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Richard Pazdur, MD

​IN MARCH 2019, ​​the FDA released four draft guidances and one final guidance with the goal of broadening eligibility for cancer clinical trials. (A guidance to industry is one way the FDA communicates current thinking on a given topic to research and pharmaceutical companies. It does not contain binding, enforceable responsibilities or demands.)

These guidances address criteria historically used to exclude certain patients from clinical trials, such as age (in particular, pediatric and adolescent populations), infection with HIV or hepatitis B or C, the presence of brain metastases, and organ dysfunction or other malignancies. The FDA does not believe these conditions should automatically disqualify otherwise relevant trial participants. Exclusion of these patients from clinical trials should require better justification from those planning the trials.

But the FDA is not stopping there. In June 2019, the OCE, which I direct, launched Project Facilitate, a pilot program for cancer patients aimed at helping oncology health care providers navigate the FDA’s Expanded Access process for requesting unapproved drugs or biologics. Expanded Access, sometimes called compassionate use, is one pathway by which seriously ill patients who have exhausted all other treatment options can try to get approval to use experimental medicines.

Under Project Facilitate, we established a call center as a single point of contact, through which qualified medical professionals can initiate or get help completing Expanded Access requests. Trained FDA oncology staff guide callers through the process, assist with necessary paperwork and identify contacts at pharmaceutical companies and institutional review boards. Having a centralized call center for all oncology requests streamlines the process.

Previously, requests arrived at multiple FDA sites and had to be forwarded to the appropriate oncology or hematology division, sometimes taking days to get there. Contrary to widely held belief, the FDA does not solely determine whether patients are granted access to therapies. The company developing the drug first decides whether to provide it, and the body that reviews ethical issues surrounding the drug’s investigational use (the institutional review board) also has a say.

Project Facilitate has been a passion project of mine. After hearing stories from oncologists at well-resourced academic medical centers about how confusing Expanded Access could be to navigate, I realized how off-putting it must seem to community oncologists, perhaps to the point that they would give up or not even try at all. My vision is that Project Facilitate will be a concierge service for medical teams serving oncology patients and that the personalization provided will demystify and ultimately democratize the Expanded Access process.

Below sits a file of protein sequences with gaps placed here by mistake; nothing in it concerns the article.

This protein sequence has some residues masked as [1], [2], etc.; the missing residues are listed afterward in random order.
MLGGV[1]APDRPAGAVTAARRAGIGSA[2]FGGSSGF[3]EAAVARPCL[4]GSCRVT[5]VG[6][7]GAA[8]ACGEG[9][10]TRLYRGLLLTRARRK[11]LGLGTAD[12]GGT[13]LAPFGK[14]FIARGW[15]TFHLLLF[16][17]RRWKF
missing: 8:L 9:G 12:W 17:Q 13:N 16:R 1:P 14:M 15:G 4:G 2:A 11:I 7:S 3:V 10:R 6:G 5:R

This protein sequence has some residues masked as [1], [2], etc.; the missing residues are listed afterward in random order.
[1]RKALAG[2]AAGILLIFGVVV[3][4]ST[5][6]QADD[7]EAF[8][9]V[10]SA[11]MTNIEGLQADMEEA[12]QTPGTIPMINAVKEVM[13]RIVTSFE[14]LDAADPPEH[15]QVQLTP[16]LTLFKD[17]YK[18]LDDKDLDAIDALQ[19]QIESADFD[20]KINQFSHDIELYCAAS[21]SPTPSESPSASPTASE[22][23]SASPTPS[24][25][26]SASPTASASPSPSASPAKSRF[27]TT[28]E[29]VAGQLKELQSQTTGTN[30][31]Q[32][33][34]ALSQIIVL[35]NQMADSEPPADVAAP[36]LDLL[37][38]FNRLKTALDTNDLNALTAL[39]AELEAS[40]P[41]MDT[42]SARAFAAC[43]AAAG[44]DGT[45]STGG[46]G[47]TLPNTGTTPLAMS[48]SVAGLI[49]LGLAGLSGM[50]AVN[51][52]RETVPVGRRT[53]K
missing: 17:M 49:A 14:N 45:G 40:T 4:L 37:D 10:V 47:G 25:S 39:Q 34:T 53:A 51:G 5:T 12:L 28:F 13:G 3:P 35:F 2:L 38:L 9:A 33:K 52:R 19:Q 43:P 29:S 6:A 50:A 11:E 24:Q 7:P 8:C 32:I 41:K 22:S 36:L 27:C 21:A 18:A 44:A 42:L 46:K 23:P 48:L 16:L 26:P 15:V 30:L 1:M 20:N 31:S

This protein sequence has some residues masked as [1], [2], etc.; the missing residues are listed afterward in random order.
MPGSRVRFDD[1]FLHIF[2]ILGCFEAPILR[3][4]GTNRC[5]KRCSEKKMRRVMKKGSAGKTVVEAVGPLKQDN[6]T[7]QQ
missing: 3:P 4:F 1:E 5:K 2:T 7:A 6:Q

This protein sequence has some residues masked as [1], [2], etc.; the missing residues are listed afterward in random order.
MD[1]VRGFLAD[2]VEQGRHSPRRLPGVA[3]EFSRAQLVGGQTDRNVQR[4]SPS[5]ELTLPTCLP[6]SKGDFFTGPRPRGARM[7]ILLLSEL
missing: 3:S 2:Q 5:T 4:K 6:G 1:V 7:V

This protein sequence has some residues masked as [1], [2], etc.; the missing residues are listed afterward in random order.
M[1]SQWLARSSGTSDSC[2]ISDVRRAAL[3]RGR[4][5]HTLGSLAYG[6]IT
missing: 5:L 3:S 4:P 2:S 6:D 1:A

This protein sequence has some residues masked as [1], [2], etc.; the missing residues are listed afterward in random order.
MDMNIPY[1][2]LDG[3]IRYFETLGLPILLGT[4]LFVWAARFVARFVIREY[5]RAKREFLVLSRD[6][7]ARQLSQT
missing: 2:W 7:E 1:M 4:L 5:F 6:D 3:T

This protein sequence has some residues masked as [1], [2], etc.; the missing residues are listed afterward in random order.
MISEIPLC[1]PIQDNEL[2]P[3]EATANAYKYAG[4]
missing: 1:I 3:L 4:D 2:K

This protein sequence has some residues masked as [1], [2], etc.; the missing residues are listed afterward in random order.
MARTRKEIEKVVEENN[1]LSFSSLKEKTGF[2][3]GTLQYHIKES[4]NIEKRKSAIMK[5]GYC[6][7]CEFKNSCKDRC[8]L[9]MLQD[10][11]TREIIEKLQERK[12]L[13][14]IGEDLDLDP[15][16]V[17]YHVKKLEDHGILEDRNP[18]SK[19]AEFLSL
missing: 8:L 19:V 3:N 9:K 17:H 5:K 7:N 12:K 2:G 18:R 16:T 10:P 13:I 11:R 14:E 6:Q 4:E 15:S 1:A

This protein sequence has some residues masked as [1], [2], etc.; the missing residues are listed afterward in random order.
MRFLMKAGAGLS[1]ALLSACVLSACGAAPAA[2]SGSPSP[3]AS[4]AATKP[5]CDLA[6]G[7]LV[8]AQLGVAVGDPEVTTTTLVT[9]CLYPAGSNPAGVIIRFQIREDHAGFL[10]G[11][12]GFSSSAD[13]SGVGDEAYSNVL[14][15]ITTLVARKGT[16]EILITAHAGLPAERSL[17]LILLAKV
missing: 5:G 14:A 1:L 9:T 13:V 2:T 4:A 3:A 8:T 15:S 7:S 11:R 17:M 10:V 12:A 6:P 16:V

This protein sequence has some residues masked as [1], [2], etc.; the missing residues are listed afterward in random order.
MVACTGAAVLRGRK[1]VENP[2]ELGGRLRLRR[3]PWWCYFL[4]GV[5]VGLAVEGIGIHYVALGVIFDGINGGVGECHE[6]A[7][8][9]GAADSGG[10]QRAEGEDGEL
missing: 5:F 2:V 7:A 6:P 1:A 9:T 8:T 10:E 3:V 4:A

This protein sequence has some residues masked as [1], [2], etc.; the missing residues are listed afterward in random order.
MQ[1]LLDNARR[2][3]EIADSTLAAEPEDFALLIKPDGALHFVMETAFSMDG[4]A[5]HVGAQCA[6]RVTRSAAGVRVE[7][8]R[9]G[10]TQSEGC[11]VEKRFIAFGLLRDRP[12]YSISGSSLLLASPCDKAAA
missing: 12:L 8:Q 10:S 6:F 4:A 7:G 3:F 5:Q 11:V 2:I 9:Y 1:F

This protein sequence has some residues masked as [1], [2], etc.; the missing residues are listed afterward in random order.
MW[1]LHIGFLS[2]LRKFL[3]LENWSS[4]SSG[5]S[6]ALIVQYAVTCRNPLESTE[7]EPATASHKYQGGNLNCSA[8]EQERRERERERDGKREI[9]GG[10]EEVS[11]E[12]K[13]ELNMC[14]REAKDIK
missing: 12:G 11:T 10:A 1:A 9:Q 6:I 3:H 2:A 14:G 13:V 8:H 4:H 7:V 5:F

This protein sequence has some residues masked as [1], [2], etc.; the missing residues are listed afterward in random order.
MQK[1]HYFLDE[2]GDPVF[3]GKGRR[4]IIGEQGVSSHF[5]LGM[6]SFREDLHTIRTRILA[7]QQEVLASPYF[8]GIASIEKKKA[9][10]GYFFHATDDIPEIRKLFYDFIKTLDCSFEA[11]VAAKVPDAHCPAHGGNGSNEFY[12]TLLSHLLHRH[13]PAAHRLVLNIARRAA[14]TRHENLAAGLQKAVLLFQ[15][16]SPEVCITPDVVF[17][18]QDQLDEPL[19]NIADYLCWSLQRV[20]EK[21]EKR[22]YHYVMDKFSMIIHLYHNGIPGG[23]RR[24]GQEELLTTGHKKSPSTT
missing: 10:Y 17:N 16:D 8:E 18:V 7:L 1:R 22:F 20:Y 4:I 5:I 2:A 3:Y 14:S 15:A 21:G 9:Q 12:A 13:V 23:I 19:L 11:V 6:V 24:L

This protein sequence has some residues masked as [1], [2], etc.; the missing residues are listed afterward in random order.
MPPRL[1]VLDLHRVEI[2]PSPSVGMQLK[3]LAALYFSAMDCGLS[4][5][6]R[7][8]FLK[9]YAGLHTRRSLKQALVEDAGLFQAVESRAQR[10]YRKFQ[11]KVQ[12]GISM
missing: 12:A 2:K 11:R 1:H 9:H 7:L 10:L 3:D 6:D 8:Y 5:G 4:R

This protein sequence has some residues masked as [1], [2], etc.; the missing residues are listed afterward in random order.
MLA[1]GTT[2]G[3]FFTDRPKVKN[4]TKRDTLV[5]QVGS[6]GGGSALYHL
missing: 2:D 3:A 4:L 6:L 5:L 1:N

Who can call Project Facilitate? It is important that a patient’s care team, not the patient, call Project Facilitate and complete steps in the established Expanded Access process, including asking the maker of the drug to agree to provide it. Drug companies still have discretion as to whether to provide requested drugs. If the drugmaker agrees, the FDA reviews the application supplied by the oncology health care provider and decides whether to grant the Expanded Access request. The Center for Drug Evaluation and Research at the FDA grants approximately 99% of the requests it receives.

Because Project Facilitate staff are involved with each request from the very beginning, they can follow up with health care providers to collect metrics on the time frame of the process and ascertain reasons for denying access, if they are denied the product by the manufacturer. This will be the first time the FDA will request this kind of data on the demand for unapproved drugs. Previously, we became aware of Expanded Access requests only if drug companies authorized use of their drug first. Another anticipated benefit of the program will be collection of outcomes data. Project Facilitate staff will follow up with oncology health care providers whose patients receive experimental treatments to request summary reports.

Health care professionals can call Project Facilitate during regular business hours (Monday-Friday, 9 a.m.-5 p.m. Eastern time) at 240-402-0004 or ​email them​.​ 

Richard Pazdur, MD, is the director of the U.S. Food and Drug Administration Oncology Center of Excellence.